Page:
Cancel Culture or accountability?

I don’t see Cancel Culture as anything more than a phrase used to minimize dissent against public figures and those who do wrong.

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Cancel Culture or accountability?

by Faith Andrews-O'Neal, Opinion Editor

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Cancel culture is a phrase I hear often. TikTok stars use slurs while they’re lip-syncing. Influencers make anti-semitic jokes on Twitter. Comedians are homophobic. We cancel them. They complain. They apologize. They “learn”. We move on. What’s the point, then?

For some, there is no point. People lament society’s turn to “cancel culture,” saying it does not give people the chance to learn or grow, and ruins people’s lives for mistakes when they were younger. I can understand why people may find this unproductive. However, I disagree, and as this is my blog, that means I get to put it into words. 

So, what even is “cancel culture”? In most criticisms, it seems to have to do with public figures being ostracized for problematic posts and actions in the past. Logan Paul filmed himself in the woods with a hanging corpse in the background. James Gunn was fired from directing Guardians of the Galaxy 3 after some of his tweets resurfaced, joking about pedophilia. Paul’s videos were temporarily demonetized, and he took a loss in subscriber count. Some believe this is too punitive– that the actions of someone in the past do not define their current selves. I understand that criticism, but I ask you: to what end? 

People cry that those “canceled” are not being educated about why their actions are wrong, and instead are tossed to the side. Is it my job as a Black person to seek out those who insult me and try to fix them? I don’t think so. If you do something that’s racist, homophobic, anti-Semitic or any other form of marginalization, Google is a readily available tool to help you understand why it’s wrong. It’s not fair to any of us to have to see or hear the bad thing, then have to seek out the person that did it and hold their hand to explain why it’s wrong. I also think that ignores the larger issue at hand.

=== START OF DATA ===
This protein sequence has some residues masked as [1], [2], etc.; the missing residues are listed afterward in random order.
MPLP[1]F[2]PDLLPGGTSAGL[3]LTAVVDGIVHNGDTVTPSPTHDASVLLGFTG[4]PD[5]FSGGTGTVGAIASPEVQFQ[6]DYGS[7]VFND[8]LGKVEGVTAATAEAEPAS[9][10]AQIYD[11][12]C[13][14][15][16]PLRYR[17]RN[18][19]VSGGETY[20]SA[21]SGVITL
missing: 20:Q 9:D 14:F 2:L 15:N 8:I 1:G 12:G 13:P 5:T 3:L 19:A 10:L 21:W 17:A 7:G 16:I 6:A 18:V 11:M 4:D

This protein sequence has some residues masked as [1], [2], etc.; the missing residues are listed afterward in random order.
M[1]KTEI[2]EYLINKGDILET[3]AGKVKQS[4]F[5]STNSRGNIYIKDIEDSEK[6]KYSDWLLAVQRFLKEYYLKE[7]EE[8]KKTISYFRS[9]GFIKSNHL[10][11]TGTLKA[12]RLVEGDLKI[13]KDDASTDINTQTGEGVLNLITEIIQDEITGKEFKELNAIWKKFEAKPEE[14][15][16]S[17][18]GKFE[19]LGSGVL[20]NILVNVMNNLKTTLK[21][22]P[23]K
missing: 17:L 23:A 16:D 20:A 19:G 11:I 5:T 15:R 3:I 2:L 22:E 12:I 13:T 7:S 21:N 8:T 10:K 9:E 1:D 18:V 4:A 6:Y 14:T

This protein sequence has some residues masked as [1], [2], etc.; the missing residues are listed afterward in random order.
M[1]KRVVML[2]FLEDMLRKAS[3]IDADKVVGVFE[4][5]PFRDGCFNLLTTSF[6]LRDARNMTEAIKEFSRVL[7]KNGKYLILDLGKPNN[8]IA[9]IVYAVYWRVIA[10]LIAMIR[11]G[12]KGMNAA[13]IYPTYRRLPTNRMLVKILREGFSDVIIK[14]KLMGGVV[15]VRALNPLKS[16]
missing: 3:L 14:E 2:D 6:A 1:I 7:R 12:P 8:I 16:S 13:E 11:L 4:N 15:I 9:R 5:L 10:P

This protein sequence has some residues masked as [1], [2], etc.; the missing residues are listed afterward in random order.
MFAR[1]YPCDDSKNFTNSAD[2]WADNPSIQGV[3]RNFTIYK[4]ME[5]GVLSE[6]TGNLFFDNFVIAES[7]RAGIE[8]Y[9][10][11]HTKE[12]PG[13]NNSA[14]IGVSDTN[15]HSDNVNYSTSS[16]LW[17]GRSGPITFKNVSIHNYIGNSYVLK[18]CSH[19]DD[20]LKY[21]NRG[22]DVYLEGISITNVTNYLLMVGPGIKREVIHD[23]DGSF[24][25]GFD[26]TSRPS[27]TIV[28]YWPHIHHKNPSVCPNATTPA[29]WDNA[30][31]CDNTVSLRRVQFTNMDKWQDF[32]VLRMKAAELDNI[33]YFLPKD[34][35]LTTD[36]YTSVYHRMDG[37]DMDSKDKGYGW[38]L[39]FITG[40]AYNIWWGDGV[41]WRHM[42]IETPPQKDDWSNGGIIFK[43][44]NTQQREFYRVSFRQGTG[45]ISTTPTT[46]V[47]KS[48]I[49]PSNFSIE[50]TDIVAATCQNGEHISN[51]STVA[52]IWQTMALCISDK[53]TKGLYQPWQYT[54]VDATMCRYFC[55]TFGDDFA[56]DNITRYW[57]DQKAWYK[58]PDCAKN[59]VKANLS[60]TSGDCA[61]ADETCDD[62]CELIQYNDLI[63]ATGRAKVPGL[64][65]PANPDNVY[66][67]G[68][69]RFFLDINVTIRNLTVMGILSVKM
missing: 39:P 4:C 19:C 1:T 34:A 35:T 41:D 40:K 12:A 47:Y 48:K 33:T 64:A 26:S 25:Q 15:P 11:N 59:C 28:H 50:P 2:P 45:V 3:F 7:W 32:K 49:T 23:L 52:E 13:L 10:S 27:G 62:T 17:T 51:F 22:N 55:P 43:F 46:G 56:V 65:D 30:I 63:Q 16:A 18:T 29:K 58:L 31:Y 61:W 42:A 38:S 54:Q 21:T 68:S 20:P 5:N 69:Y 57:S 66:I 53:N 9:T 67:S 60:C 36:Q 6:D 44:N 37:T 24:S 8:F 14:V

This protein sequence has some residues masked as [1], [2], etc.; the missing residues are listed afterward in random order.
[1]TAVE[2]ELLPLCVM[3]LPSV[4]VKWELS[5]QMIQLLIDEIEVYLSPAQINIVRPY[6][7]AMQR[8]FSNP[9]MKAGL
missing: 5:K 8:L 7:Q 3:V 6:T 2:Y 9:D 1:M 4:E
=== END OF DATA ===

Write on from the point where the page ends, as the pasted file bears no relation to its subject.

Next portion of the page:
My biggest problem with those who are anti- “Cancel Culture” is the presumption of innocence. We are to assume that those who do these wrongs did not know any better, or that in 2013 or 2009 there just weren’t the same social niceties in place that helped them know their actions are wrong. We are to think that because the person was 16, they had no idea it wasn’t funny to don blackface, or repeatedly use the n-word.

I know for a fact that this is false. I’ve attended predominantly white schools my entire life, and I can not remember a time that my friends and classmates did not know using slurs wasn’t okay. Some people just decided that being “edgy” or comedic relief was worth more than the comfort of the people of color in their proximity. By presuming their innocence, you are once again tossing aside those they’ve hurt. 

It is not always the nicest or most polite manner of handling things, this I admit. It is messy and shady and full of fanbases warring and trending on Twitter. The crux of the issue is this: hurt and rage should not be burdened with social niceties. Outcry at one’s marginalization can not be held back by propriety. Those around us cry against the woes of Cancel Culture, wishing for a time where people were not so “sensitive.” The underlying desire is clear; we don’t want to hear your outrage, especially in a way that inconveniences our careers. 

“Cancel culture” is little more than people being held accountable for their actions. What celebrity that was “canceled” for something minor does not still have a lucrative career? Logan Paul still has over 20 million subscribers on YouTube. James Gunn was rehired as the director of the “Guardians of the Galaxy” movie. Maybe at the moment, it can seem like one’s career has been ruined. However, it seems to me that the real critique is that we are not coddling inappropriate behavior anymore. 

I get it. Cancel culture is a buzzy term, and it’s easy to want to give your favorite celebrity second, third, fourth, or tenth chances. However, if we are not willing to hold people accountable and make space for upset when those we admire wrong us, we have not made any real progress as a society.